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Art. 39. The Count de Rethel: An hiftorical Novel. Taken from the French. 2mo. 3 Vols. 9 s. bound. Hookham. This novel is fufficiently enriched with variety of incident and fentiment to raise it above the character of infipidity. It is written in an easy style, and, without calling for any vigorous exertions of the understanding, or producing any violent agitations of the heart, may afford an agreeable amufement for a leifure hour.
Art. 40. The Hiftory of the Common Law. By Sir Matthew Hale, Lord Chief Juftice of England in the Reign of Charles II. The Fourth Edition corrected, with Notes, References, and fome Account of the Life of the Author, by Charles Runnington, Efq; Barritter at Law. 8vo. 10 s. 6d. Boards. Cadell. 1779. We have here a new edition of this valuable work, accompanied with many additional references, and a large collection of notes and illustrations. In thefe Mr. Runnington has availed himself of the labours of our modern writers to a larger extent of quotation than the duty of an annotator demanded, or perhaps admitted. This Gentleman's induftry in tranferibing is greater than his judgment in felecting and applying. We are prefented with copious extracts from the works of Judge Blackstone, Mr. Barrington, Dr. Sullivan, Lord Lyttelton, Mr. Hume, and others, on points which no man who is moderately verfed in English hiftory and jurifprudence, can be fuppofed to be at this day unacquainted with. What is fingular enough, the authority of Blackftone is fometimes produced in confirmation of Sir Matthew Hale's doctrine, where Sir Matthew Hale is the very authority to which Blackstone himself refers. This is furely to turn back the ftream to its fountain. At this rate the works of thefe learned authors may be quoted as comments on each other in endless reciprocation. Perhaps, too, the name of Hume appears oftener in these notes than will please a conftitutional lawyer. Mr. Hume's writings, when he treats of the early period of English history, however fubtile and elegant, have no claim to veneration when opposed to thofe of Sir Matthew Hale, and when alleged merely in confirmation of them, they are nugatory in a work of this kind. As a guide, however, to the ftudent on his first entrance on the ftudy of our laws, Mr. Runnington's notes will be found useful and valuable. They will introduce him to an acquaintance with the moft liberal of our writers, and give him fome idea of the extent of the science, and the variety of objects that call for his attention in it, and they will affift him in his further progrefs, by pointing out many of the alterations which the practical part of the law has undergone fince Sir Matthew Hale wrote, as well as the revolutions of opinion concerning fome general questions which this great man has difcuffed. Mr. Runnington has annexed an account of Sir Matthew Hale's life, which (though fomewhat verbose and affected in its style) cannot be perused too often, as it holds out a perfect model of the judicial character. The principal facts which history has tranfmitted concerning him are here recorded with fidelity,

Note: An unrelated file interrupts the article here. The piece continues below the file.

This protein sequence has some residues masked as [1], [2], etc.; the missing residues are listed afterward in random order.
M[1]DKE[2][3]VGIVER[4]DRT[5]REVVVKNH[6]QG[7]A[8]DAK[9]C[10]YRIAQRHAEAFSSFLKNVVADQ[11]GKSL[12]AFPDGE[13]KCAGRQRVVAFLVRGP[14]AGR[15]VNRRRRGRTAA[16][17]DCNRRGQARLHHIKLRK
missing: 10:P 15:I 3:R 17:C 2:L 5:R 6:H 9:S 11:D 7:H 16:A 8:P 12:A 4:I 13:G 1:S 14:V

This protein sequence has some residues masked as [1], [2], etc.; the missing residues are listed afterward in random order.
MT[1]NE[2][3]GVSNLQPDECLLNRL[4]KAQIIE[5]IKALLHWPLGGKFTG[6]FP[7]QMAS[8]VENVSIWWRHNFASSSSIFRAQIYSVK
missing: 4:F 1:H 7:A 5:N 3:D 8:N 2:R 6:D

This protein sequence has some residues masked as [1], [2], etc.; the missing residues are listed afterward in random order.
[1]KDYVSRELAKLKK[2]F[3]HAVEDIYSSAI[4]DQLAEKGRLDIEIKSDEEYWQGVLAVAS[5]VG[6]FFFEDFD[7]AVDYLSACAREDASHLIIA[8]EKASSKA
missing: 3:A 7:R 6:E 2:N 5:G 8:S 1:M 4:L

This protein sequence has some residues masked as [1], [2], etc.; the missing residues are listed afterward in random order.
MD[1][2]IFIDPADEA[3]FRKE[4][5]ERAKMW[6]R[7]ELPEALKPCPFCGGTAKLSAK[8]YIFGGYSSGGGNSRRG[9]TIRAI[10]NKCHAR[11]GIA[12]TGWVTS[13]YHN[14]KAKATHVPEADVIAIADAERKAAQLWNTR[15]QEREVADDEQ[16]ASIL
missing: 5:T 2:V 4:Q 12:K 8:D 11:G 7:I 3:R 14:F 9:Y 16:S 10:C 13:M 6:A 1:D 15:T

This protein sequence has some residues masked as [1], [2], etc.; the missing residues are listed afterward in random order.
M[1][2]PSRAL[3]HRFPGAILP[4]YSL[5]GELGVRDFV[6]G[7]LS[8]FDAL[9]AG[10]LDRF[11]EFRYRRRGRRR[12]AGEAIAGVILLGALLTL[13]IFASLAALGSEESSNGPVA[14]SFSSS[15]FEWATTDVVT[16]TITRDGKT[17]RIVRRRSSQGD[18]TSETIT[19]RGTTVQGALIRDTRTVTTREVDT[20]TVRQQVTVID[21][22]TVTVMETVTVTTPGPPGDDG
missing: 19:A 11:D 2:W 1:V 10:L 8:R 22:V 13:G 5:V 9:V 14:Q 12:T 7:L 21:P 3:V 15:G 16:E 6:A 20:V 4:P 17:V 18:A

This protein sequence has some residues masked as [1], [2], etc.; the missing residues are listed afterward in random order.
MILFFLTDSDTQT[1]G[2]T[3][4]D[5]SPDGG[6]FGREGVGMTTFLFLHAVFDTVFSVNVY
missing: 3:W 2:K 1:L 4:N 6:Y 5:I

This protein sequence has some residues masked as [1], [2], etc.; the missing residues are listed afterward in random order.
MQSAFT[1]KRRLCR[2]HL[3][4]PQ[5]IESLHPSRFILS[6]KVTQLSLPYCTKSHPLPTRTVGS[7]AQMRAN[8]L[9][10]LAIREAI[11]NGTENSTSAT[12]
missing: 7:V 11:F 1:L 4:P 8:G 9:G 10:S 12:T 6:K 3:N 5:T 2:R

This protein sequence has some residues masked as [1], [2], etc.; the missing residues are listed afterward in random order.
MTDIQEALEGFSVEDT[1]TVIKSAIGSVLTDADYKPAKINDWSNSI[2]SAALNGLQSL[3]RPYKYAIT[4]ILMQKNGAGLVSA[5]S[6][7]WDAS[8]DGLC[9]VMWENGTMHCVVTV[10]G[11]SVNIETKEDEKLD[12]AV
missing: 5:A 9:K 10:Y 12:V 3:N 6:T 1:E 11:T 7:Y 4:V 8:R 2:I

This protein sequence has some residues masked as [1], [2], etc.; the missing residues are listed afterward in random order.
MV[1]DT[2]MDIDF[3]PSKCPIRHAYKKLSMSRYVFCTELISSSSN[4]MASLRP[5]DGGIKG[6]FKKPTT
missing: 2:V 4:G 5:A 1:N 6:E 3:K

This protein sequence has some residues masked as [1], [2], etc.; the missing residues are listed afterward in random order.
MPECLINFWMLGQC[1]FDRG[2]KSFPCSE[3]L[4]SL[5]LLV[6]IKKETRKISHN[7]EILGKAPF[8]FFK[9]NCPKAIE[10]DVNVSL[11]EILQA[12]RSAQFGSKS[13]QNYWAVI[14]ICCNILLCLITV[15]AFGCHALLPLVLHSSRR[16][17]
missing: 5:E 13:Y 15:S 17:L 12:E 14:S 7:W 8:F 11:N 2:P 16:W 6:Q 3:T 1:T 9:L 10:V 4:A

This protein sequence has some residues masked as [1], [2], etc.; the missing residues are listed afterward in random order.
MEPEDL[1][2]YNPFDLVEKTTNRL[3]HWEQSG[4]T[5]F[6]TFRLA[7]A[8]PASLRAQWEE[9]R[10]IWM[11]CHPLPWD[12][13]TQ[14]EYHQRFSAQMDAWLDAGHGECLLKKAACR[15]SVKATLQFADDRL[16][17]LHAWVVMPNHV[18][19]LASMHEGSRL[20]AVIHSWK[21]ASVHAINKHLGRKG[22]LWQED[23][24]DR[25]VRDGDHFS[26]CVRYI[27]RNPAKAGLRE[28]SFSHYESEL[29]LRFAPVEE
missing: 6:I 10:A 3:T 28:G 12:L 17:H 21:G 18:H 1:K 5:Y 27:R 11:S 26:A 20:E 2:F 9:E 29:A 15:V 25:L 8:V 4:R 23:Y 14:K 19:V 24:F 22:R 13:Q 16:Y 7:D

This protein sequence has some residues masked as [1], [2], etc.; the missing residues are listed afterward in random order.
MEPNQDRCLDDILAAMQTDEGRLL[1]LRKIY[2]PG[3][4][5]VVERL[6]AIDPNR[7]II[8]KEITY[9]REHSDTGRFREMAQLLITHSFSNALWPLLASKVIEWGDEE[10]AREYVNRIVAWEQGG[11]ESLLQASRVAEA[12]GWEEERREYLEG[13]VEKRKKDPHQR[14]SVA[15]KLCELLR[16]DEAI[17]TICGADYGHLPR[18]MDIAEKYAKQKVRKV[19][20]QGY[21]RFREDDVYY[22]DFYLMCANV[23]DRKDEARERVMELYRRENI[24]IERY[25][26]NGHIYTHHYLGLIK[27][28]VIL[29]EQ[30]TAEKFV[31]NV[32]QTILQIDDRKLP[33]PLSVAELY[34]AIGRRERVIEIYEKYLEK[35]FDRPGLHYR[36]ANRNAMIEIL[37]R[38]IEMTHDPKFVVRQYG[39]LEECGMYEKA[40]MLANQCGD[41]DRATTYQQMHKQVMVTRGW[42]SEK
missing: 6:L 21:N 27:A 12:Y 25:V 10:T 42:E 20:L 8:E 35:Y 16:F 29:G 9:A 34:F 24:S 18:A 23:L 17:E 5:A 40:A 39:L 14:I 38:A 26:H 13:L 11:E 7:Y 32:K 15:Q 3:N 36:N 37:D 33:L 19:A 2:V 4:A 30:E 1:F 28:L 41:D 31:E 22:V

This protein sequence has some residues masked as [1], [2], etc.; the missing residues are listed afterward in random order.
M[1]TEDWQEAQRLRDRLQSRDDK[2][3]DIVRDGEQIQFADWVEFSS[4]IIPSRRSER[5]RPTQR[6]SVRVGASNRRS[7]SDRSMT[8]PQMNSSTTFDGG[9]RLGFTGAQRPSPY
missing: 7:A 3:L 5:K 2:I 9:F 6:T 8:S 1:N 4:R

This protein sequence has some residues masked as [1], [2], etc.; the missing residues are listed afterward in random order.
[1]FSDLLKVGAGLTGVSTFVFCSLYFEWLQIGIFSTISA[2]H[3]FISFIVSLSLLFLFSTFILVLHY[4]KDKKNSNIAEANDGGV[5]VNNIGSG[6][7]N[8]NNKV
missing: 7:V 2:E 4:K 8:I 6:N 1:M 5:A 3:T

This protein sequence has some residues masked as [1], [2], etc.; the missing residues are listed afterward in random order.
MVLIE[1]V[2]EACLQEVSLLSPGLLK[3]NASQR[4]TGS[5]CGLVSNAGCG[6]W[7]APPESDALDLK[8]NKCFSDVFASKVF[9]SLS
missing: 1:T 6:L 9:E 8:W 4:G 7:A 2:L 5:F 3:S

Art. 41. A Treatise on the Art of War; or, Rules for conducting an Army in all the various Operations of regular Campaigns. By John, Count Orourke, Colonel of Horfe, Knight of the Royal Order of St. Louis, and Lord Chamberlain to the late King of Poland, &c. 4to. il. Is. Boards. Dodfley, &c. 1778.